Organizational Culture

Emotional Crossover in the Workplace

Emotions in the workplace have been frequently discussed for  some time now. Surprisingly, there has been little focus on the amount individuals’ experiences at work are interwoven with the experiences of those they interact with. This phenomenon is known as crossover- the process by which an individual’s emotional state influences the emotional state of another individual.

When Can Crossover Occur?

Crossover can occur during positive and negative work events. For example, during positive work events (e.g., exciting new project) an employee’s heightened work engagement can crossover to coworkers. On the other hand, during negative work events (e.g. unrewarding, tedious project) an employee’s burnout can crossover.  Also, stress and anxiety have been shown to crossover within colleagues of the same work environment.

Crossover and Affect Intensity

Crossover is partially controlled by the degree an individual experiences emotion, also known as affect intensity.  More specifically, Affect Intensity (AI) is described as the varying intensity in which individuals experience emotions in reaction to workplace events and people such as upcoming deadlines or supervisors. Individuals with high AI tend to focus more on the negative or positive side of things; therefore, they report stronger emotional reactions than those with low AI.” Because of their higher emotional reactivity, high AI individuals may be more susceptible to crossover, especially from one individual with high AI to another with high AI. Thus, understanding AI within each individual may lead to better management of crossover within the work environment.

Implications for Practice

Applying the knowledge of crossover, one should strive to reduce the number of negative work events and encourage a more positive work environment where positive crossover can occur. Specifically, one should implement practices that encourage:”
  • Increases in positive emotion and action, which lead to positive resources including creativity and problem solving.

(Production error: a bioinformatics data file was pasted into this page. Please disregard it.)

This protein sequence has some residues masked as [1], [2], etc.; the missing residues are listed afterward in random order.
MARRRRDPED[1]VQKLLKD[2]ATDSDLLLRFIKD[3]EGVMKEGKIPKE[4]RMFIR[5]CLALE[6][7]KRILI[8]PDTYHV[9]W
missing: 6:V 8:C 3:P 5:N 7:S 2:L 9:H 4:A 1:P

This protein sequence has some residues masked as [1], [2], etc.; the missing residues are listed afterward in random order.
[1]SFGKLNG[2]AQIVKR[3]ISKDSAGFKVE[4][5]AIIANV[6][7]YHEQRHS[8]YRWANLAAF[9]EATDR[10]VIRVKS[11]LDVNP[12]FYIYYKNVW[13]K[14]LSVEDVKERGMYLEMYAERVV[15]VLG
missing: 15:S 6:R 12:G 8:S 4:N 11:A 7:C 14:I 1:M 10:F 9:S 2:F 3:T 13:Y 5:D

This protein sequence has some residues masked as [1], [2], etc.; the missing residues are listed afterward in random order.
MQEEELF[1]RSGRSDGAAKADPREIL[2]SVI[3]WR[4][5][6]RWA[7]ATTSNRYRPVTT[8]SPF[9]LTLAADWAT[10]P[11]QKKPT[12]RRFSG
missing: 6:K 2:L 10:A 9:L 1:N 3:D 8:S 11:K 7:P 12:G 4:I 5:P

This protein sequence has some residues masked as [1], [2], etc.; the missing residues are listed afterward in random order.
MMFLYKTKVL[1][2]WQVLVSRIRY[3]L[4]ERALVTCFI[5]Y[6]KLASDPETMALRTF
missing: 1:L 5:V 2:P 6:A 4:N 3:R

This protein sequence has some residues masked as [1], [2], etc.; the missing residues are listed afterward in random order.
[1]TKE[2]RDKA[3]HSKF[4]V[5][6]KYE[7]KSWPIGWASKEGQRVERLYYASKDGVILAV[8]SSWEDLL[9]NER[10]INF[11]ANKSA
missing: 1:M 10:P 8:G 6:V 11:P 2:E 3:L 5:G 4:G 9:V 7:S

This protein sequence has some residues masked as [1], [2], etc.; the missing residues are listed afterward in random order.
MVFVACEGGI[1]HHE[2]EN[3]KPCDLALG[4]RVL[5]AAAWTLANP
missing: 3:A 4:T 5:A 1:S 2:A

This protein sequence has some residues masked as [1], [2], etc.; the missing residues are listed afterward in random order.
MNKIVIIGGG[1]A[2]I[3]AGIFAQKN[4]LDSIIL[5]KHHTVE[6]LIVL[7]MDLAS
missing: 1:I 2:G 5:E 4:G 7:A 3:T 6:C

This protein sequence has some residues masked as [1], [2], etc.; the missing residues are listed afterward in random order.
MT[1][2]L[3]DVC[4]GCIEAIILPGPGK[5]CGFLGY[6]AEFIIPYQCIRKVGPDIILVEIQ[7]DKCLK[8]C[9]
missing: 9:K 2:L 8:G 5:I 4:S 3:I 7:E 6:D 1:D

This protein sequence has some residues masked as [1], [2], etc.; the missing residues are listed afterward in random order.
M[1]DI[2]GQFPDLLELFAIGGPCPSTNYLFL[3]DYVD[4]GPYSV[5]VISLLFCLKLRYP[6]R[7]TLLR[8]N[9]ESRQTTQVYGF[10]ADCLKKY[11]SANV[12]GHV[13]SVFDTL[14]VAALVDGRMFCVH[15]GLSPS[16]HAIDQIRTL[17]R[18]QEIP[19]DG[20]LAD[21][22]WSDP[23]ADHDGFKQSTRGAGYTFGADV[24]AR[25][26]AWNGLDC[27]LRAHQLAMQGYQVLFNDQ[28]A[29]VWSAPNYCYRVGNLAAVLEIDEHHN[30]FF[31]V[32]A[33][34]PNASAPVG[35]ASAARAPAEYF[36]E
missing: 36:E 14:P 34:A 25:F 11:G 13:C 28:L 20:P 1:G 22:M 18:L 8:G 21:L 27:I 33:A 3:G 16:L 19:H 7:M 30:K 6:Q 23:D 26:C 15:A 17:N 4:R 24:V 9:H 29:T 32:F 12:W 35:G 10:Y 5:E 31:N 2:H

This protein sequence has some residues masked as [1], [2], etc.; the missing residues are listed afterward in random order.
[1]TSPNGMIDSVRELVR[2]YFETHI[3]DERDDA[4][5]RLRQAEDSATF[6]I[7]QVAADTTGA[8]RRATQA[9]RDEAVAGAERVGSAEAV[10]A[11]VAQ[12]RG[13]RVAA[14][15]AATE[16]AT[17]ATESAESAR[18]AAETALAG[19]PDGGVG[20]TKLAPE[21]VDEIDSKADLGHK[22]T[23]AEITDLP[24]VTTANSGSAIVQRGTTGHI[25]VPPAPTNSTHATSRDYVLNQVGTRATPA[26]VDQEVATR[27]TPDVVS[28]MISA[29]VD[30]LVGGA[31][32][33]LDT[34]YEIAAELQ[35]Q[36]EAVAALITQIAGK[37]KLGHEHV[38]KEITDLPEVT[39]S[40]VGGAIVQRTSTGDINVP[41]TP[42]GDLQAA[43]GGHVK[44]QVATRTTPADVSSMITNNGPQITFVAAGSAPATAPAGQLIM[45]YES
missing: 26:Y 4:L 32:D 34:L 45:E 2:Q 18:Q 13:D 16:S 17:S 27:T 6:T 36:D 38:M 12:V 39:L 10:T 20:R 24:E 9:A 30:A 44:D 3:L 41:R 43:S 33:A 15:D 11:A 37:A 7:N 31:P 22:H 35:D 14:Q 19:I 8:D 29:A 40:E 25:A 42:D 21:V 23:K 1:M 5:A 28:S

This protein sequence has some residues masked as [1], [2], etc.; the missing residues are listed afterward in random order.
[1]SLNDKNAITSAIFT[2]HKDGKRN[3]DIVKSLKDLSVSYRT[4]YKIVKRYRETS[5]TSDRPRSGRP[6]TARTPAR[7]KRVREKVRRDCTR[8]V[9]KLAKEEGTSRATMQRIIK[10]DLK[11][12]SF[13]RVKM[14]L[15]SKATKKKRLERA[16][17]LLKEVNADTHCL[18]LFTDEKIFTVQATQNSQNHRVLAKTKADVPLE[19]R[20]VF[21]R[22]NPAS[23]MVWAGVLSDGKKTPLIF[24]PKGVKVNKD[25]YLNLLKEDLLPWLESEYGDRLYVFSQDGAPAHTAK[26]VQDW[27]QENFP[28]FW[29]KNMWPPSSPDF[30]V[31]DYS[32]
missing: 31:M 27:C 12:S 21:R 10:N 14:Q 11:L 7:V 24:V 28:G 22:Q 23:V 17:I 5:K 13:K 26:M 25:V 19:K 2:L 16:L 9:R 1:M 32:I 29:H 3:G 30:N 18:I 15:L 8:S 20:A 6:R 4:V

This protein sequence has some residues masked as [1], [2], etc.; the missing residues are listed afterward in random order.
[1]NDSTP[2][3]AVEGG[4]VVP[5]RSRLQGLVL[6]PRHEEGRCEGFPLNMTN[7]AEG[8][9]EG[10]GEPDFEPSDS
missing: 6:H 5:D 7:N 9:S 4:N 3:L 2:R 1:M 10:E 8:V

• An “undoing effect,” where those encountering negative emotions (e.g., anger or fear) overcome negative physical reactions more rapidly.
  • An “upward spiral,” where individuals are more resilient and thus better able to overcome negative outcomes while seeking out positive ones – through crossover “upward spirals” occur at the individual, group, and team level.
Although these may seem quite obvious, consider the following:  positive emotions have been linked to helping behaviors, creative problem-solving, collaborative negotiation, and effective decision making strategies.  Satisfied employees are more likely to feel engaged at work, be intrinsically motivated, committed to a company, and receive higher performance ratings.  Employee satisfaction can lead to positive crossover effects, which leads to better morale within the workplace and higher positive outcomes. Overall, positive emotional crossover is likely to have beneficial effects at the individual and organizational level, while understanding negative implications of crossover (e.g., burnout) may allow for better control of these outcomes.  Lastly, understanding affect intensity can help predict individual employees’ susceptibility to emotional crossover

Interpretation by:

Adam Bradshaw

The DeGarmo Group

This was a summary of the research and practice implications from: Hartel, C. & Page, K.M. (2009). Discrete emotional crossover in the workplace: The role of affect intensity. Journal of Managerial Psychology, 24 (3), 237-253.